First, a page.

The long-running legal war between legendary poker player Phil Ivey and Atlantic City’s Borgata Hotel Casino has reportedly reached an agreement to settle its six-year case.
Revealed earlier this week by NJ Online Gambling, the high stakes baccarat edge sorting case is finally in its end stage according to a court filing on Thursday with the U.S. Court of Appeals for the Third Circuit. While the terms and amount for the settlement was not disclosed, the awaited decision is unsurprising as per gaming attorney, Mac Verstandig.
In a statement regarding the case he said, “It’s unsurprising to see litigation settled, especially at the appellate stage where both parties have had the opportunity to air respective grievances, and the cost of going forward may outweigh what either party stands to gain, cooler heads normally prevail sooner but it’s not at all surprising to see it come to pass here.”
With the drawn-out legal war eventually in the process of wrapping up, Ivey’s longstanding problem of playing in the spotlight or moreover, within U.S. territory may also be coming to an end. Just last year, news of Borgata directly seizing the ten-time bracelet winner’s payout after an 8th place finish in the World Series of Poker’s $50K Poker Player’s Championship (PPC) tournament came to light. The resolution was drawn from a prior ruling in favor of the casino ordering Ivey to pay the sum of $10.3 million as to which the American pro delayed. Considering all winnings earned by Ivey is set to be seized before even getting his hands on it, the poker superstar’s overall career was heavily affected, limiting his participation in major tournaments held in the country.
Ivey’s record prior to the highly publicized case was at the very top level in the poker industry having won ten WSOP bracelets along with 67 cashes worth $6,820,287 under the leading brand alone. One of the most popular icons in the poker scene, many fans are continuously rooting for Ivey to make a comeback doing what he does best, playing the game of poker. As the long and complicated issue is being put to rest, the question now is – Will Ivey be returning to the spotlight anytime soon?
Brief history on the case
Phil Ivey’s legal problems initially began after playing multiple sessions of high stakes baccarat with partner Cheung Yin “Kelly” Sun at Crockfords Casino in London and Borgata Casino in Atlantic City, profiting upwards of $10 million at each casino back in 2012. Suspecting foul play, Crockfords refused to pay the duo their profits, at which point the legal battle ensued.
Ivey and Sun were admittedly using a technique called edge sorting which entails spotting and exploiting minor flaws shown on the back pattern of the cards without touching them. This professional technique gave the gambling players a slightly higher advantage against the house allowing them to have more control towards the outcome.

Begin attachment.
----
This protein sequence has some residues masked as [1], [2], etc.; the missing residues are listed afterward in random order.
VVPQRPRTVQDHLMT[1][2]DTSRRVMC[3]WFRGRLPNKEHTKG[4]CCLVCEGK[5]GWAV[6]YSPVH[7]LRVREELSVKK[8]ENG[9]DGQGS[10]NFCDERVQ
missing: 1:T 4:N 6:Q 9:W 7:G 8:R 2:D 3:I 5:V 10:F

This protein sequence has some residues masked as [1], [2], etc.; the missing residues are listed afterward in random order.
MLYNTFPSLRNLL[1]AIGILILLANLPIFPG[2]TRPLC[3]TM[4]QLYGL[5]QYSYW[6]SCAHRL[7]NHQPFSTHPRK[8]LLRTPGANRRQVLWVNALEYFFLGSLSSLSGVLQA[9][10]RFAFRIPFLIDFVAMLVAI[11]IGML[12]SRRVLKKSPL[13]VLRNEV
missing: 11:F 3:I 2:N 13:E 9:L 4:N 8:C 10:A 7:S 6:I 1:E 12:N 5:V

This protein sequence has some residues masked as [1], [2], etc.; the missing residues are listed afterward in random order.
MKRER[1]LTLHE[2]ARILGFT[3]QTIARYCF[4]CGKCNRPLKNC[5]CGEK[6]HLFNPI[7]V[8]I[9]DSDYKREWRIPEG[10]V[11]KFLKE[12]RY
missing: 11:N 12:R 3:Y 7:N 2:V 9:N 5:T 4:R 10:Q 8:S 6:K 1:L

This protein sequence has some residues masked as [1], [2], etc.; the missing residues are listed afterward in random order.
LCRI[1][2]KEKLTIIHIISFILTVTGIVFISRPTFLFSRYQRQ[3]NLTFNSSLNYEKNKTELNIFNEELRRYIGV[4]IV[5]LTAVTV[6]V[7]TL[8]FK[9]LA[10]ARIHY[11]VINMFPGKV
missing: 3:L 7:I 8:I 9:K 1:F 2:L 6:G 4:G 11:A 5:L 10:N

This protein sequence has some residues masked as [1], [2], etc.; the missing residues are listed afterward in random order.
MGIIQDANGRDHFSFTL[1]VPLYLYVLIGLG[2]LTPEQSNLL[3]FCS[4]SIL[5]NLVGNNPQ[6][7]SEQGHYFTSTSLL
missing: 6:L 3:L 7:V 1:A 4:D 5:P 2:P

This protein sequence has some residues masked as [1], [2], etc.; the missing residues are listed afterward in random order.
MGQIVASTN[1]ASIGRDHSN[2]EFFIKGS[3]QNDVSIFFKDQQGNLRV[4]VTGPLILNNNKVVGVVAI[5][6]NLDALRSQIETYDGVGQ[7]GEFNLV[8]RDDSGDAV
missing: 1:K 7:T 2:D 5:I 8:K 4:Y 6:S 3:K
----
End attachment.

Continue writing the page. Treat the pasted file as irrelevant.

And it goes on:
Two years later, Borgata was likewise alerted of the technique causing them to file their initial lawsuit in the United States District Court for the District of New Jersey with accusations of Breach of Contract, Breach of Implied Contract, Breach of Implied Covenant of Good Faith and Fair Dealing, Fraudulent Inducement, and Fraud against the two.
Unfortunately for Ivey, the court ruling in 2016 sided with Borgata along with the $10.3 million judgment and the eventual seizing of assets when the pro delayed payments.
Since then, the case has remained on appeal with Ivey constituting that the technique used did not equate to cheating or fraud. While the two requested specific conditions such as asking the dealer to spin some of the cards before putting them back into the deck, Borgata argued that the cards used were ultimately marked.
In a statement Ivey made following the UK Supreme Court decision regarding Crockfords’ case he highlighted his beliefs regarding the accusations saying,
“It makes no sense that the UK Supreme Court has ruled against me, in my view, contrary to the facts and any possible logic involved in our industry. At the time I played at Crockfords, I believed that edge-sorting was a legitimate Advantage Play technique and I believe that more passionately than ever today.”
“It is because of my sense of honour and respect for the manner in which gambling is undertaken by professional gamblers such as myself that I have pursued this claim for my unpaid winnings all the way to the Supreme Court. It is very frustrating that the UK judges have no experience or understanding of casinos and Advantage Play, or the ongoing battle between casinos and professional gamblers attempting to level the playing field. If they had, I am very confident the result in this case would have been in my favour”, he added.
More: The Day That Phil Ivey Won £7.8m From Crockfords Casino